Kibbutzim in Kraków
It feels like a well kept secret. Though it has had decent publicity, Yael Bartana’s stunning exhibition ‘And Europe Will be Stunned’ has spread by word of mouth, or, more accurately, by whisper, as it feels the kind of work that should not be discussed at full volume. The venue only adds to the mysterious atmosphere: an old modernist town hall in Crouch End, currently vacant and awaiting redevelopment.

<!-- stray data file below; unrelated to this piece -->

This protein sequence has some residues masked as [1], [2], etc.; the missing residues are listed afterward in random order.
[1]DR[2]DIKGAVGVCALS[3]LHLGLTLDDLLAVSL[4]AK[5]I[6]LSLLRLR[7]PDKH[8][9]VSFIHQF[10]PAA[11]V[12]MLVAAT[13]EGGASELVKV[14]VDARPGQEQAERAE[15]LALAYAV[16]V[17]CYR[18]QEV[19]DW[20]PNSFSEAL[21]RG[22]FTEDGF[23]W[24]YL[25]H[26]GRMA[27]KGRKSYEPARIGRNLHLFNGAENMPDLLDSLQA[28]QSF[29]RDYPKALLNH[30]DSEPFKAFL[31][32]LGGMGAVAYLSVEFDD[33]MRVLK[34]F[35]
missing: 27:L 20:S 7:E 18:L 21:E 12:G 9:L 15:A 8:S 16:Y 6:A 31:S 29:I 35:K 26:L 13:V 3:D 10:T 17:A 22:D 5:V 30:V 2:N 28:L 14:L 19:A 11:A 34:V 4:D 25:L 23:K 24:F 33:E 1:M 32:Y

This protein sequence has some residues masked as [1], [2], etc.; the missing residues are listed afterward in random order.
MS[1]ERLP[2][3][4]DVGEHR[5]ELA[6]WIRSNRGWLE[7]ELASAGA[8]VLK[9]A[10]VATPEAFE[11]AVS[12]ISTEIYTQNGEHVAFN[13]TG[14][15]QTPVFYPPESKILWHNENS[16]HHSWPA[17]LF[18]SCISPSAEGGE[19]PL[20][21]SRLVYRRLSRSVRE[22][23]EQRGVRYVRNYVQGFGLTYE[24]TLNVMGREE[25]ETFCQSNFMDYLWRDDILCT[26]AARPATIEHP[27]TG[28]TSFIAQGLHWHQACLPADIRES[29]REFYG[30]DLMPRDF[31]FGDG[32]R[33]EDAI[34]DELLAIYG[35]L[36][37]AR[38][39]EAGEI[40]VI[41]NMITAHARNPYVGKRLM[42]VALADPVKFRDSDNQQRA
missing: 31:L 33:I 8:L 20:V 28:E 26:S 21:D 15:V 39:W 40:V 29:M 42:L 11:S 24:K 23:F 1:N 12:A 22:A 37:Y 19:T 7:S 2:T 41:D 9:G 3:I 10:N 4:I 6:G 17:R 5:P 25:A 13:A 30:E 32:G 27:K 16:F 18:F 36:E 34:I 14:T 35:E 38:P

The visitor enters the 1930s reception to be greeted by a series of manifesto-posters for the ‘Jewish Renaissance Movement in Poland’ which begins ‘ We want to return! Not to Uganda, to to Argentina, not to Madagascar, not even to Palestine. It is Poland that we long for, the land of our fathers and forefathers’. Viewing the first film in the exhibition, charismatic orator delivers a speech on behalf of this movement to…an empty stadium. At this point it becomes abundantly clear that this is not a conventional movement, not even an unconventional one, but rather a movement of the artist’s imagination. In the subsequent films we find out about the birth and development of this movement, how it settled the and established kibbutzim in deepest rural Poland (a direct remaking of a 1935 work of pro-aliyah Zionist propaganda) , and then how its leader we met in the first film has been assassinated (shades of both Rabin and Kennedy). All of this takes place in the leather clad benches of the disused debating chamber, adding a sense of ominous grandeur to the already disconcerting environment. The films clearly act as a subversion of Zionism, taking aim at Zionist propaganda and though, but has wider scope, referencing both soviet and fascist cinematic aesthetics. It is also, at heart about Europe, about the nation state, and about the diversity that can either be seen as threatening or redemptive. The call for 3 million Jews to return to Poland is not meant literally, but neither is it ironic – there is a heartfelt anti-homogonising ethic at the of this work: ‘With one religion, we cannot listen / With one color we cannot see / With one culture we cannot feel’. And it turns out that the line between art and reality is not so clear cut. The Jewish Renaissance Movement in Poland (JRMIP) movement has a website, it seeks members, and recently held its first conference in May, with debates on the EU and Poland, and with one guest speaker offering to mark delegate’s passports – with his own ‘state of Palestine’ stamps. This is artistic work with real world implications. It is seriously subversive.